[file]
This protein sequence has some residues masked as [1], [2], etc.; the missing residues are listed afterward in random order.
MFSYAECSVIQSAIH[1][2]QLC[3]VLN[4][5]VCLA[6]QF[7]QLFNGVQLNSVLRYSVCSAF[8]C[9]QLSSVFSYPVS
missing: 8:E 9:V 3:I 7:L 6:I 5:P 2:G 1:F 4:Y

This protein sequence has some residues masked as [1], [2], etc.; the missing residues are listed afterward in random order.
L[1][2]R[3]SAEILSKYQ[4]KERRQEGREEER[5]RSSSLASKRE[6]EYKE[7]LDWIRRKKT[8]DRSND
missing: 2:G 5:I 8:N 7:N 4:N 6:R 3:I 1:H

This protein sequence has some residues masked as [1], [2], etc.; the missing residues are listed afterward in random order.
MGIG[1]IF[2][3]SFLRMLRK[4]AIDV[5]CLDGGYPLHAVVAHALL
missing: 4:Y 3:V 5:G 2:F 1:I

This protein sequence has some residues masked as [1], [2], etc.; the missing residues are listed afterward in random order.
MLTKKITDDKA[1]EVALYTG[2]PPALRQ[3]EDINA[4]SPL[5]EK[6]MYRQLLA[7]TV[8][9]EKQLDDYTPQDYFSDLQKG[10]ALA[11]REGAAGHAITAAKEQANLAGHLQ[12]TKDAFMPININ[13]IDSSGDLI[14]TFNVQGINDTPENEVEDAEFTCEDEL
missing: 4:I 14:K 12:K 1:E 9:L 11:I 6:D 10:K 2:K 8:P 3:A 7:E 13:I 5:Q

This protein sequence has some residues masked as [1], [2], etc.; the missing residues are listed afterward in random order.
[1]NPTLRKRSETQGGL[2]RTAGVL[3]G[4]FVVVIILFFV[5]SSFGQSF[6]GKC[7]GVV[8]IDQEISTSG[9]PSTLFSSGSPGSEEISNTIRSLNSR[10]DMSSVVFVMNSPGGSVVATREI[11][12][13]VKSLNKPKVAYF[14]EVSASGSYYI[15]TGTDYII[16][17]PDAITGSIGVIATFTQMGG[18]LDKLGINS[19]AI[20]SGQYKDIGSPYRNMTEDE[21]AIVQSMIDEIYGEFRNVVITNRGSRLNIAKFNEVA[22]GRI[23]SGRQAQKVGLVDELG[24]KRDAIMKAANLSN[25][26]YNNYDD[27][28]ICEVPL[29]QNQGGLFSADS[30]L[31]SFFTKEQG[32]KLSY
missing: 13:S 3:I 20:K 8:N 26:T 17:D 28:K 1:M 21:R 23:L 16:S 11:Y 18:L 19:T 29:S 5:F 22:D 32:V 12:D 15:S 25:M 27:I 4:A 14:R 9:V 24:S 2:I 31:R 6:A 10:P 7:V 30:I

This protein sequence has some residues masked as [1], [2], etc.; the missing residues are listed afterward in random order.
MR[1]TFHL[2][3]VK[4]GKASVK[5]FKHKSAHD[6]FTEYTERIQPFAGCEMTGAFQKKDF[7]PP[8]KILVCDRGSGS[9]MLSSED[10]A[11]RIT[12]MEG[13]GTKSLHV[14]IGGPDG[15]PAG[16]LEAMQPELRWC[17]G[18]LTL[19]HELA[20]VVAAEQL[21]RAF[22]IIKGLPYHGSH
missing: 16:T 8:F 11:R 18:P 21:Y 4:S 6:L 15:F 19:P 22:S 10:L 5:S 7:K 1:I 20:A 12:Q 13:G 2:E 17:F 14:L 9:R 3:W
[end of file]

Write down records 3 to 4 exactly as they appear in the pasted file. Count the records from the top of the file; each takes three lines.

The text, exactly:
This protein sequence has some residues masked as [1], [2], etc.; the missing residues are listed afterward in random order.
MGIG[1]IF[2][3]SFLRMLRK[4]AIDV[5]CLDGGYPLHAVVAHALL
missing: 4:Y 3:V 5:G 2:F 1:I

This protein sequence has some residues masked as [1], [2], etc.; the missing residues are listed afterward in random order.
MLTKKITDDKA[1]EVALYTG[2]PPALRQ[3]EDINA[4]SPL[5]EK[6]MYRQLLA[7]TV[8][9]EKQLDDYTPQDYFSDLQKG[10]ALA[11]REGAAGHAITAAKEQANLAGHLQ[12]TKDAFMPININ[13]IDSSGDLI[14]TFNVQGINDTPENEVEDAEFTCEDEL
missing: 4:I 14:K 12:K 1:E 9:L 11:I 6:D 10:K 2:K 8:P 3:A 7:E 13:I 5:Q